Homes sweet homes …
With miles of shoreline, many Guemes Island homes benefit from jaw-dropping views of the surrounding San Juan Islands as well as, to the east, dramatic glacier-capped Mt. Baker and the Cascade Mountain range. Nestled within its orchards and woodlands, interior island homes soak in Guemes’s pastoral charm.
Residences range from back-to-basics to spectacular. While residents from all income and social strata work side-by-side on common causes, the places they call home can vary from seasonal cabins and handcrafted, off-the-grid homes to dramatic cliffside perches, and private Northwest woodland getaways. There’s also land available to build your dream escape, quaint beachside cottage, or the perfect retirement home.
While there are no public campgrounds on Guemes Island, visitors can get a taste of island life-or enjoy a romantic getaway-with a stay at Guemes Island Resort or by booking one of the many vacation rentals.
Guemes Island was first identified by noted explorer George Vancouver in 1778, though evidence of prior use by native populations exists in several island locations and historical accounts. The island was named during a 1791 Spanish exploration of the area in honor of the Viceroy of Mexico Juan Vicente de Güemes Padilla Horcasitas y Aguayo, 2nd Count of Revillagigedo!
The first European homesteader, Jim Matthews, moved to Guemes in 1865, followed shortly by an orchardist and shop keeper, plus farmers, loggers, shinglemakers, some unsuccessful miners, and even a smuggler, who brought in Chinese laborers (as well as opium and wool) through Canada at $500 a person. By 1871 the island boasted a population of 100.
Islanders have always relied on the water for transportation. To stock up on supplies or to see a doctor, early settlers rowed to La Conner. Passing steamers brought passengers, freight, and mail and picked up wood to fuel their engines. Privately operated ferry service began in the 1890s, becoming regular in the early 1900s. In 1963 Skagit County bought the existing ferry and took over service.
By the end of the first decade of the 1900s, Guemes Island was a successful farming community, with thriving orchards and berry, vegetable, dairy, and poultry farms.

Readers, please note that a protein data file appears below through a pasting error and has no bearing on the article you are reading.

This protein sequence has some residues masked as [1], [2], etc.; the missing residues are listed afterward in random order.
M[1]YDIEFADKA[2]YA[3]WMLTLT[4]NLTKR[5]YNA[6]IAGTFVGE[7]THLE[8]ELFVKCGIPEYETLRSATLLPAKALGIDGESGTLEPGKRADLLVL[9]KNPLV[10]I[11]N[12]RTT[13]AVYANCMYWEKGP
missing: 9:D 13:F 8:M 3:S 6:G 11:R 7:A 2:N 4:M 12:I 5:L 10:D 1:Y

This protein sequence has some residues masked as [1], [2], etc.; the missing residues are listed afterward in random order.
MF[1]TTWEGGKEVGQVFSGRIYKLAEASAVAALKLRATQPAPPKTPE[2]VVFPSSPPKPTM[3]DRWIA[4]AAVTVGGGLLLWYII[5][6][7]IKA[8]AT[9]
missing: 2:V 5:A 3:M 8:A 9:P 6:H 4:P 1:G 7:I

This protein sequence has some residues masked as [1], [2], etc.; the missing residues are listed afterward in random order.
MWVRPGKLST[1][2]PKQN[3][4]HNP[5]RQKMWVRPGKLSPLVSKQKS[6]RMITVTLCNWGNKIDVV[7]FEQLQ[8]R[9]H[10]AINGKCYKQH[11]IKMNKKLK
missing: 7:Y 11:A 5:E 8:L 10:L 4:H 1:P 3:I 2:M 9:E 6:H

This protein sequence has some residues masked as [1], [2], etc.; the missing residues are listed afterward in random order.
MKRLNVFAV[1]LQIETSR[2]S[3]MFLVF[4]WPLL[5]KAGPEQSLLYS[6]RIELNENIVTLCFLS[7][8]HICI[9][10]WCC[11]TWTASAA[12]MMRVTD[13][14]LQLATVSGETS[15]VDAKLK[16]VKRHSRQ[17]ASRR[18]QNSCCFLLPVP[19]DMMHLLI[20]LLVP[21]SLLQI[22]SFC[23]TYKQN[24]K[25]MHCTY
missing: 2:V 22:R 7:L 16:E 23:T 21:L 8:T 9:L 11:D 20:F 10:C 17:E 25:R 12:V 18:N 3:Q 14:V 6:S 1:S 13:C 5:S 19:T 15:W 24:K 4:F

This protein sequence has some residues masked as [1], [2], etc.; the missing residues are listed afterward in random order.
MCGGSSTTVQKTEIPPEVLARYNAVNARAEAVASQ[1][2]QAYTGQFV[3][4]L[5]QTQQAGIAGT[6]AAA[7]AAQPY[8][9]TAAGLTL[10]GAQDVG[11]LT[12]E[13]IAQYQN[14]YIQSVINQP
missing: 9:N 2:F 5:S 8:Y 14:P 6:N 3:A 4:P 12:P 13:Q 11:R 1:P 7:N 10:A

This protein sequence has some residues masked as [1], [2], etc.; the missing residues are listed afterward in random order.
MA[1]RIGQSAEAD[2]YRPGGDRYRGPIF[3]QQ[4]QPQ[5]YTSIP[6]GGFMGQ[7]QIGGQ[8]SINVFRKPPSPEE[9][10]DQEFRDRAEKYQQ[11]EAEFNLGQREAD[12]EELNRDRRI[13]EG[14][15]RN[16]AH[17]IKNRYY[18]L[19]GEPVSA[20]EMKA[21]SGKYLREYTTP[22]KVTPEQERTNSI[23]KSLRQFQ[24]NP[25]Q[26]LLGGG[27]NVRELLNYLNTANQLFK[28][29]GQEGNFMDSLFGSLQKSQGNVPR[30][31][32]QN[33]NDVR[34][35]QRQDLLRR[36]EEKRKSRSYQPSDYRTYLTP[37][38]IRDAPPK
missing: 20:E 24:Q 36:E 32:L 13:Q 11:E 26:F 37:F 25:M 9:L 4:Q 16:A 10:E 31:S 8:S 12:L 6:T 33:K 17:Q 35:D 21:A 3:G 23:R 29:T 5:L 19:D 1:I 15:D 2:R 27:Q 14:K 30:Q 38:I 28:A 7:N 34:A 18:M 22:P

Spearheaded by the Ladies Social Club, money was raised and, in 1914, the present community hall built. Over the years, islanders regularly volunteered labor and contributions to clear roads, build a school (today, students attend school in Anacortes), church, and fire hall, improve the ferry dock, and remodel the original social hall.
Guemes Island also has seen its share of industry, including shrimp fishing and a shipyard that employed 600 people during World War I. Following the first Anacortes’s arts and crafts festival in 1962, the area began to attract artists and writers, who continue to be a vibrant part of Guemes culture.
Attesting to the island’s continuing appeal, descendants of many of the early settlers are among the approximately 800 current island residents a population that more than doubles, come summer.
Getting to Guemes Island …
Getting to Guemes Island is easy, with some two dozen car and passenger ferry runs daily. The Guemes Ferry, which is operated by Skagit County and not part of the Washington State Ferries system leaves from 6th and I streets in downtown Anacortes. You can leave your car in the convenient parking lot on the Anacortes side and explore Guemes via one of three easy bike loops, or walk to Anderson’s General Store for a meal and some cool music and a brew on the porch. Alternately, drive on the ferry and cruise along the island’s shorelines, by open fields, and down tree-shadowed lanes to experience Guemes “island time” for yourself.